DESTIN, Fla. — Mark Richt didn't have a defensive scheme in mind when he sought to hire a new defensive coordinator after the 2009 football season. The Georgia coach was more interested in hiring the right person to head up his defense.
The right person turned out to be Todd Grantham, who had an extensive pro background as a defensive coach. His defense of preference happened to be a 3-4 alignment, which meant the Bulldogs would have to adjust to a new system as well as a new coordinator.
"It might have saved us a little grief (if Grantham had stuck with a 4-3 defense)," Richt said. "But I wanted to get the right guy."
Georgia's defense struggled at times to make the transition in 2010. That struggle is now relevant to Tennessee, which will make the same switch — from a 4-3 to a 3-4 — this season under new defensive coordinator Sal Sunseri.
"Everybody makes the assumption that you are going to be better Year Two," UT coach Derek Dooley said at the SEC spring meetings. "That doesn't mean you stink Year One. Georgia's defense was pretty good Year One."
Dooley is right. While the Bulldogs fielded one of the best defenses in the country last season, they weren't an abject failure in 2010 when they suffered through a 6-7 season.
They ranked 23rd nationally in defense that year. But there were just enough breakdowns to remind you it was a defense in transition. The Bulldogs gave up 49 points to Auburn and 31 or more to four other opponents.
Breakdowns aside, the Bulldogs actually improved in one area over the previous season. They forced more than twice as many turnovers as the 2009 defense.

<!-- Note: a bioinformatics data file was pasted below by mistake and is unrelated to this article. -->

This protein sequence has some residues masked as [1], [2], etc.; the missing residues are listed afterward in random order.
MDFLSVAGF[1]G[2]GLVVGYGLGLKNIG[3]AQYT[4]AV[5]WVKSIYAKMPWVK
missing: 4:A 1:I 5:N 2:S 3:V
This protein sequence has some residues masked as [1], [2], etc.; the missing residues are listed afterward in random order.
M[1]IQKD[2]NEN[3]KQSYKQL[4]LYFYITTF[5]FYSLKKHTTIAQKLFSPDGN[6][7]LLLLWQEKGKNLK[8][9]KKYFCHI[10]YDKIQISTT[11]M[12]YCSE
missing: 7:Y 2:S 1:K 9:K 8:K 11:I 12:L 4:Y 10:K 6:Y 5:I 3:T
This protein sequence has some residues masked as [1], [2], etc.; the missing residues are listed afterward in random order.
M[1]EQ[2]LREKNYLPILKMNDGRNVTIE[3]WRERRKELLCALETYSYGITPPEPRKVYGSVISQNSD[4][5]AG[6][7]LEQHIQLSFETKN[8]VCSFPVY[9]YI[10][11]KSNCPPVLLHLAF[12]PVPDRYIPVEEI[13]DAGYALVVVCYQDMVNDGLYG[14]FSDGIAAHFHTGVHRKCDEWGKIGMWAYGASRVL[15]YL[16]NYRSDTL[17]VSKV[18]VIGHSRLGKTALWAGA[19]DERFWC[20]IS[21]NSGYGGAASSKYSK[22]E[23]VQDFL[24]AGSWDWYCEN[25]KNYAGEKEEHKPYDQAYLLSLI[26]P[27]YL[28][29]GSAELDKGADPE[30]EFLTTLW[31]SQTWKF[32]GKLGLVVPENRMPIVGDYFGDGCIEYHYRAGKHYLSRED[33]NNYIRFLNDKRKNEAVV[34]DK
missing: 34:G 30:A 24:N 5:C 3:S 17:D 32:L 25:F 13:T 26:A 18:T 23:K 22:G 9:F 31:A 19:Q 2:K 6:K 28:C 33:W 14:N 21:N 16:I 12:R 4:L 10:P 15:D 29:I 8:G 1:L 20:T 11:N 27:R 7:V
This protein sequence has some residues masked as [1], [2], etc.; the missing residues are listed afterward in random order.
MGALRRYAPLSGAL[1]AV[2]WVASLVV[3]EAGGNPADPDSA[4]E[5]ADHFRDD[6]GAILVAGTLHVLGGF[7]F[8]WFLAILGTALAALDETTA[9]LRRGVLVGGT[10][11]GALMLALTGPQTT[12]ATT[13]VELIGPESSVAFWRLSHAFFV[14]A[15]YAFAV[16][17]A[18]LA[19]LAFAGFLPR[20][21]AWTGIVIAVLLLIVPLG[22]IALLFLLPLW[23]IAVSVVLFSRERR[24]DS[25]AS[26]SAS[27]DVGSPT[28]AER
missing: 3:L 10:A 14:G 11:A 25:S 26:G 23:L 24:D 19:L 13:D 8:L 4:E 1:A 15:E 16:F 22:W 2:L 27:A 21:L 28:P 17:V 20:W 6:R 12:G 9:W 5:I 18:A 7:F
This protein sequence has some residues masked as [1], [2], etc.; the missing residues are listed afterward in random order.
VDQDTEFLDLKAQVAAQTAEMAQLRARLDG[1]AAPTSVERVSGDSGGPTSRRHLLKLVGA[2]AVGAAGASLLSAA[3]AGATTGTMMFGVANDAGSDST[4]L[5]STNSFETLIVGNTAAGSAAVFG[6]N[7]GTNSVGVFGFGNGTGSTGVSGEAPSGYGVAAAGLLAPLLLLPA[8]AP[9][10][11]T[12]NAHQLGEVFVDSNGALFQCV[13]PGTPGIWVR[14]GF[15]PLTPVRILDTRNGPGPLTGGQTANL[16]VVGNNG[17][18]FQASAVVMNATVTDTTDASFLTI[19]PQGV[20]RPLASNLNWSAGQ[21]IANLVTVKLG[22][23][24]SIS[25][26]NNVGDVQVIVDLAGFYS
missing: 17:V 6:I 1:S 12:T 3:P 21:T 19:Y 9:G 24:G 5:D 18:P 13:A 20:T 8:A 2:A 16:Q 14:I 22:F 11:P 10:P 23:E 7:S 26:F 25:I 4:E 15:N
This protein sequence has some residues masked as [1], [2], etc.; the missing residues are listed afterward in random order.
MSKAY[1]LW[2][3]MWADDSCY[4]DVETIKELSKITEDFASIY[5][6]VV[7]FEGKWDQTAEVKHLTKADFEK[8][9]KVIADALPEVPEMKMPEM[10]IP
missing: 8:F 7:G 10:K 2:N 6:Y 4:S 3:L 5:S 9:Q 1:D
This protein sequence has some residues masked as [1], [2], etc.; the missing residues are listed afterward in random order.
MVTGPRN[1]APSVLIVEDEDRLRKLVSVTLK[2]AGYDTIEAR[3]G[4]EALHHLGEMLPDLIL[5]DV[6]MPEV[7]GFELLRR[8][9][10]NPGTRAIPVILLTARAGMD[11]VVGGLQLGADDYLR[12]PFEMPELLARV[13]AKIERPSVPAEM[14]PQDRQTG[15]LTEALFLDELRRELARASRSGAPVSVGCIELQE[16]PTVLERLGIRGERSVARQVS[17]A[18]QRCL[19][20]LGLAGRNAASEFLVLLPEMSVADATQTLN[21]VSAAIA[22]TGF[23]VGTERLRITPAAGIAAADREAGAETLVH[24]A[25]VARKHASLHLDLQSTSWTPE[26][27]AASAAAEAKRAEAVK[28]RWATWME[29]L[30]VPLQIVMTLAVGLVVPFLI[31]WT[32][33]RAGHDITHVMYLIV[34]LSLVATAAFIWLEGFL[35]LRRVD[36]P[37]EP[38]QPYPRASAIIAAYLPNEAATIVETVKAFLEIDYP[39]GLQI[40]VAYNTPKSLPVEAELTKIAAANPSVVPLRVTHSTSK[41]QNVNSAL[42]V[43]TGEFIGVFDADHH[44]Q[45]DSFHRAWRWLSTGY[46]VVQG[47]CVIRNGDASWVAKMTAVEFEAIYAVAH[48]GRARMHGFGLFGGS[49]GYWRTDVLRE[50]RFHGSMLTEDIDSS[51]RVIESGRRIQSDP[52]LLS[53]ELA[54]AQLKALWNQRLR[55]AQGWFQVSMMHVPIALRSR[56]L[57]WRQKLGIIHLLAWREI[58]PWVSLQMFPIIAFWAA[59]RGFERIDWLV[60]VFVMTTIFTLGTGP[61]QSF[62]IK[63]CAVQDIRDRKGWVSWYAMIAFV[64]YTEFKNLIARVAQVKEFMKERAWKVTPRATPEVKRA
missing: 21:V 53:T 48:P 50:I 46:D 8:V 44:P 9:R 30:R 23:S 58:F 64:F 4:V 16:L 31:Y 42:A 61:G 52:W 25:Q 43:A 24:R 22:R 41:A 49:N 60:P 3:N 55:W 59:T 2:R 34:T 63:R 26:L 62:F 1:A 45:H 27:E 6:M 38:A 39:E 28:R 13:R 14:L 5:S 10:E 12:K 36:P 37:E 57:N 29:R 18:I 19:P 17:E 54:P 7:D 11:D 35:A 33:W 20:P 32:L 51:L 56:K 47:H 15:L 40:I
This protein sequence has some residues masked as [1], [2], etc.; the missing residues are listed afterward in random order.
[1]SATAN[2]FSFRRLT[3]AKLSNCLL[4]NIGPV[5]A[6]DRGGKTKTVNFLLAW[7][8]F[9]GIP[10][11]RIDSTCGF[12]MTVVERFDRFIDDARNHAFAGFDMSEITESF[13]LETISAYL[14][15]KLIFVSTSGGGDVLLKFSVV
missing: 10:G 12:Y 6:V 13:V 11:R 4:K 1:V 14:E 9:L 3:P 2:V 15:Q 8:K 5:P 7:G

That stat surely resonates with Dooley, whose defense ranked 10th in the SEC in takeaways last season. He said he was prepared to make changes even before defensive coordinator Justin Wilcox left for a similar position at Washington.
"We were going to do things differently," Dooley said. "There was a lot of open dialogue on that throughout the course of the year."
The change had more to do with philosophy than scheme.
"If your scheme is philosophically different than what I believe in, I'd have a problem with it," Dooley said. "It's not necessarily the Xs and Os. It's more the philosophy of playing winning defense.
"There's a lot of schemes that win. I do believe in being multiple and being aggressive."
And like Richt, he was more interested in the coach than the scheme.
"If Sal had a little different scheme than what he's running, I'd still hire Sal," Dooley said.
Sunseri installed the 3-4 scheme this spring. But you won't know how well his team can execute it until the fall.
The switch is a risk for a head coach who has had back-to-back losing seasons while trying to rebuild UT football to a respectable level.
"You have to do what you believe in and what you think is right," Dooley said. "You can't worry about growing pains. You've got to get to the end result.
"I don't believe in recruiting for the short term. And I don't believe in making program decisions for the short term. Hopefully, you can survive the short term, and you've got a pretty salty program five, six years down the road. That's the hope."
"If you don't, you look back and say I probably should have made (decisions) more for the short term."